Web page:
(Photo) Sick PhoneBy Kristina Launey

On March 26, 2015, Assembly Member Lorena Gonzalez – the author of California’s Paid Sick Leave law, the Healthy Workplaces, Healthy Families Act of 2014 (the “Act”) – introduced amendments to that law. The vehicle for those amendments, Assembly Bill 304, was re-referred to the Assembly Committee on Labor and Employment to be set for hearing.

The bill would amend Labor Code sections 245.5, 246, and 248.5, to make the following changes to the Act:

  • Require that an employee work for the same employer for 30 or more days within the previous 12 months to qualify for paid sick leave under the Act.
  • Regarding the definitions in the Act:
    • Exclude a retired annuitant of a public entity and a worker covered by the Railroad Unemployment Insurance Act, as specified, from the definition of employee.Remove the definition of health care provider.
    • Authorize an employer to provide for sick leave accrual on a basis other than one hour for each 30 hours worked, provided that the accrual is on a regular basis and the employee will have at least 24 hours of paid sick leave accrued by the 120th calendar day of employment.
  • Clarify that no accrual or carry over is required if employees receive the full amount of paid sick leave at the beginning of each calendar year, year of employment, or 12-month basis, rather than the previous ambiguous reference to simply “year.”
  • Permit an employer that provides unlimited sick leave to its employees to satisfy notice requirements by indicating “unlimited” on the employee’s itemized wage statement.
  • Delete the current rate of pay provision in Section 246(k), and instead provide that if the employee receives different hourly rates when the accrued sick leave is taken, then the rate of pay would be calculated in the same manner as the regular rate of pay for purposes of overtime.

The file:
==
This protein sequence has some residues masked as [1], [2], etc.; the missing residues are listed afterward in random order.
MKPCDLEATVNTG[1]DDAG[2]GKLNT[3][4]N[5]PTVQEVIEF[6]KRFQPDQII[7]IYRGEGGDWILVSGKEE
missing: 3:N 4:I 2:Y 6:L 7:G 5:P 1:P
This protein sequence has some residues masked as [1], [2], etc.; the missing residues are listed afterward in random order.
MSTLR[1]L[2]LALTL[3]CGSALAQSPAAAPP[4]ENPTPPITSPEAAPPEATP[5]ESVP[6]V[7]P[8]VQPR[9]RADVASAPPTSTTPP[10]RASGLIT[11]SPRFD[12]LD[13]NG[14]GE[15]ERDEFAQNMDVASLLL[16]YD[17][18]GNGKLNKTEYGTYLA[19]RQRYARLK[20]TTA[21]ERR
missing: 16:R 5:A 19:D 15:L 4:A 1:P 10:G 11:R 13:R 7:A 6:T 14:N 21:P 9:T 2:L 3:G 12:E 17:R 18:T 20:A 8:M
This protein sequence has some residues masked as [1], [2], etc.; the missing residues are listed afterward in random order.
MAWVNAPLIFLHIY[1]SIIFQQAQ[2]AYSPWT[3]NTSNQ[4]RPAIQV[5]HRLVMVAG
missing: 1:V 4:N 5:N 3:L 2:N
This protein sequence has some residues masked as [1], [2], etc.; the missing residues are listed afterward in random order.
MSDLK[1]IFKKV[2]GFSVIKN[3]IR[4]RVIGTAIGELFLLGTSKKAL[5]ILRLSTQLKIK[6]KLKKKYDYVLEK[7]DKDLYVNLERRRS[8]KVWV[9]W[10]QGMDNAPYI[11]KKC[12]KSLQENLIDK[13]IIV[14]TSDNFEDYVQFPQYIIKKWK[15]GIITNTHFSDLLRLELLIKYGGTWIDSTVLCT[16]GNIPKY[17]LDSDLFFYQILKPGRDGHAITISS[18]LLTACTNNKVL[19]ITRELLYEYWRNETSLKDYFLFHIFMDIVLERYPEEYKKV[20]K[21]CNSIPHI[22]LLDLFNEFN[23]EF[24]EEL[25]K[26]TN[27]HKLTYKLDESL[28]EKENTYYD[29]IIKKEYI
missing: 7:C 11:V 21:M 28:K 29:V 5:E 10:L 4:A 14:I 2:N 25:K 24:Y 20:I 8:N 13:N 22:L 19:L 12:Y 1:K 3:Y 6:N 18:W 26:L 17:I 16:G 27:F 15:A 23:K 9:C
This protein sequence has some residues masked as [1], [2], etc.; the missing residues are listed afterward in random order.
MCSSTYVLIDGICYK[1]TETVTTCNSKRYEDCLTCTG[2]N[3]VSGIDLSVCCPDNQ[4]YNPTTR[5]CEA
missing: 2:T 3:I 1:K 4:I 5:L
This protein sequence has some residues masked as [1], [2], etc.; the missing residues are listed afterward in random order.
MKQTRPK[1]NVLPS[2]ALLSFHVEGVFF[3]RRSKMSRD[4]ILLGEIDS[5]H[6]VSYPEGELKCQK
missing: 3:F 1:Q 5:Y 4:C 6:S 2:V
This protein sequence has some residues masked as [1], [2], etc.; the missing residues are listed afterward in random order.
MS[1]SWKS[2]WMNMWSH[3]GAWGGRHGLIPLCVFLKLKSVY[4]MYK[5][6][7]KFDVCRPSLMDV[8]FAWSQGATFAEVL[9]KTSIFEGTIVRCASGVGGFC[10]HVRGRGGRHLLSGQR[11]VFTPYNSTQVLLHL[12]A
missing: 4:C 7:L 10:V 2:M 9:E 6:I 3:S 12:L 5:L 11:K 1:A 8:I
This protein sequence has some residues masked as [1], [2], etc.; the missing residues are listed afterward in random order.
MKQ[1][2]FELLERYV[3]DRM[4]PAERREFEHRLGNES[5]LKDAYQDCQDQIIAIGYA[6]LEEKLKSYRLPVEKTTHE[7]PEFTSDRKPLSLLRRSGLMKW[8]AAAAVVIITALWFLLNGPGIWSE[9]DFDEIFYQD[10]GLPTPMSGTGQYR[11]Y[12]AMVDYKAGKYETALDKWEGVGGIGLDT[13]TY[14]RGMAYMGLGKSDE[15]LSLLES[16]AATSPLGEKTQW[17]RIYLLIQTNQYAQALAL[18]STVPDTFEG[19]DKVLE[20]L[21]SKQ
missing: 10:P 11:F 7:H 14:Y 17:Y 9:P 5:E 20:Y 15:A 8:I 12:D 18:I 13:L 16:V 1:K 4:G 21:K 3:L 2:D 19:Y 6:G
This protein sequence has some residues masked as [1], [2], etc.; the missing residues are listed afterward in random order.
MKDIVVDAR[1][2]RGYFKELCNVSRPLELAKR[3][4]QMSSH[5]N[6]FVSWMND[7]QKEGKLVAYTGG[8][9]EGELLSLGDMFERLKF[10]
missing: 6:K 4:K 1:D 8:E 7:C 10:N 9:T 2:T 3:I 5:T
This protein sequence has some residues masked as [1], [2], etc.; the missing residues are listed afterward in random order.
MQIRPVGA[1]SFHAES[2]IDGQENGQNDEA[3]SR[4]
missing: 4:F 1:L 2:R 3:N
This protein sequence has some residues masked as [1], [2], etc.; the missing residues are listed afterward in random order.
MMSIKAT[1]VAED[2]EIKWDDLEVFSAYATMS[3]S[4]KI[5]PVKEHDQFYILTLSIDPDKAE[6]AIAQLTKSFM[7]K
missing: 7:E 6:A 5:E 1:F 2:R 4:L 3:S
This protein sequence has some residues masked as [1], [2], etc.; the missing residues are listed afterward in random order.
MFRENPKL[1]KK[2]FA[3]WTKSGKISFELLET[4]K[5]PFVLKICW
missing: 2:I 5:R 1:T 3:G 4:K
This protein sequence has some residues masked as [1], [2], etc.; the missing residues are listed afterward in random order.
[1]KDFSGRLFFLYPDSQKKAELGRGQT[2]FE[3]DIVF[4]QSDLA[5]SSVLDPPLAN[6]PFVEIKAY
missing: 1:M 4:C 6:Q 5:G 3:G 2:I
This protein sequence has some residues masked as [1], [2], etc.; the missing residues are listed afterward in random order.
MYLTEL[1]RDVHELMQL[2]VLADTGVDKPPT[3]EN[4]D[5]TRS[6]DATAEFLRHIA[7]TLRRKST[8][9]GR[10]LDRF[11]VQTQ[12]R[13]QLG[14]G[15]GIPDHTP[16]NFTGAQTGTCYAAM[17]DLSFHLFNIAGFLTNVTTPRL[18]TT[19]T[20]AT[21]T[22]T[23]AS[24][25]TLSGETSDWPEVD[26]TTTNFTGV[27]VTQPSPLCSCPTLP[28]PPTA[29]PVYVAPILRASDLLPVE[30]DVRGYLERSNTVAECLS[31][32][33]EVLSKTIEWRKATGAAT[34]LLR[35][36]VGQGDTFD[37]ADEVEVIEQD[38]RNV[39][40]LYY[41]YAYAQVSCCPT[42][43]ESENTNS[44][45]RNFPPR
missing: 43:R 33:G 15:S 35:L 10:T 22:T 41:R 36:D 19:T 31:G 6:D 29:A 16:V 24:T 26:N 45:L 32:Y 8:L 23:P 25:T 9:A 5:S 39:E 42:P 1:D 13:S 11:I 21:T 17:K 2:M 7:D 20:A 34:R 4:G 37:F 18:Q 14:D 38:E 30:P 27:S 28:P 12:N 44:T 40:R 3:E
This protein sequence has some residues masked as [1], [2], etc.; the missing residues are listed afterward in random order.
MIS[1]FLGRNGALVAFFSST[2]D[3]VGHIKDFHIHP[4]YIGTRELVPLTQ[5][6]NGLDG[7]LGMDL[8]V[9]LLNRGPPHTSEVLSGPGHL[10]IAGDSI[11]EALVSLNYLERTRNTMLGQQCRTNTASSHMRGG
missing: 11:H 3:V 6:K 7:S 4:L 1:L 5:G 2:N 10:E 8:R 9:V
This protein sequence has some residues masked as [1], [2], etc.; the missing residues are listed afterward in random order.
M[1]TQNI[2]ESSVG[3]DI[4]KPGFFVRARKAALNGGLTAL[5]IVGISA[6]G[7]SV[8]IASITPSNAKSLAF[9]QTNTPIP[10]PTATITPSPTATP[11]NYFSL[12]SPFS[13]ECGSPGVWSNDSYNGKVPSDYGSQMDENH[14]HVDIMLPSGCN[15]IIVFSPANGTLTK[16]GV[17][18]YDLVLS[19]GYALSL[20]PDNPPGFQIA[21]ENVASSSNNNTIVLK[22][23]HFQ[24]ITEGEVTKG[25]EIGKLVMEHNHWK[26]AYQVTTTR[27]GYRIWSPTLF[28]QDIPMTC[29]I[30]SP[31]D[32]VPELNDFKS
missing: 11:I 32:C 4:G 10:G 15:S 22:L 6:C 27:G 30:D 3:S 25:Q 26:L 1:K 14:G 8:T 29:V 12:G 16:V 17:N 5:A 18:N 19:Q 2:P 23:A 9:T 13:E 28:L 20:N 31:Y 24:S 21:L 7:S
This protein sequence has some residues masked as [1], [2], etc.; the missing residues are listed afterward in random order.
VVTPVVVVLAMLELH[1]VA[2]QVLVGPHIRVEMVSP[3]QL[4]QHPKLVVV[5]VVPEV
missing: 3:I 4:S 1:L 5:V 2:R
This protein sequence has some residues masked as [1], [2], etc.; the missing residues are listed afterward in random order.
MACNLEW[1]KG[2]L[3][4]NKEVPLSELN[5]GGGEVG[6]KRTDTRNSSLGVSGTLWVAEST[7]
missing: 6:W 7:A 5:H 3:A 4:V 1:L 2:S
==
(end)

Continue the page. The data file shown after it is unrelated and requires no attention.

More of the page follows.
• Provide that an employer is not required to reinstate accrued paid time off to an employee who is rehired within one year of separation from employment, that was paid out at the time of termination, resignation, or separation.
  • From Section 248.5(e), remove “any person” with respect to enforcement of the Act’s provisions, which would likely remove concern that a private right of action exists.
  • Make other “technical and conforming changes.”

But the bill contains no urgency clause—which would be necessary for the amendments to take effect prior to the effective date of July 1, 2015 that applies to the bulk of the Act’s rights and obligations. Unless later amendments add an urgency clause (as they should), the contemplated amendments to the bill won’t take effect until January 1, 2016.

We’ll continue to follow this bill as it moves through the legislative process and keep you updated. For background on the Act, see our prior blog posts here and here.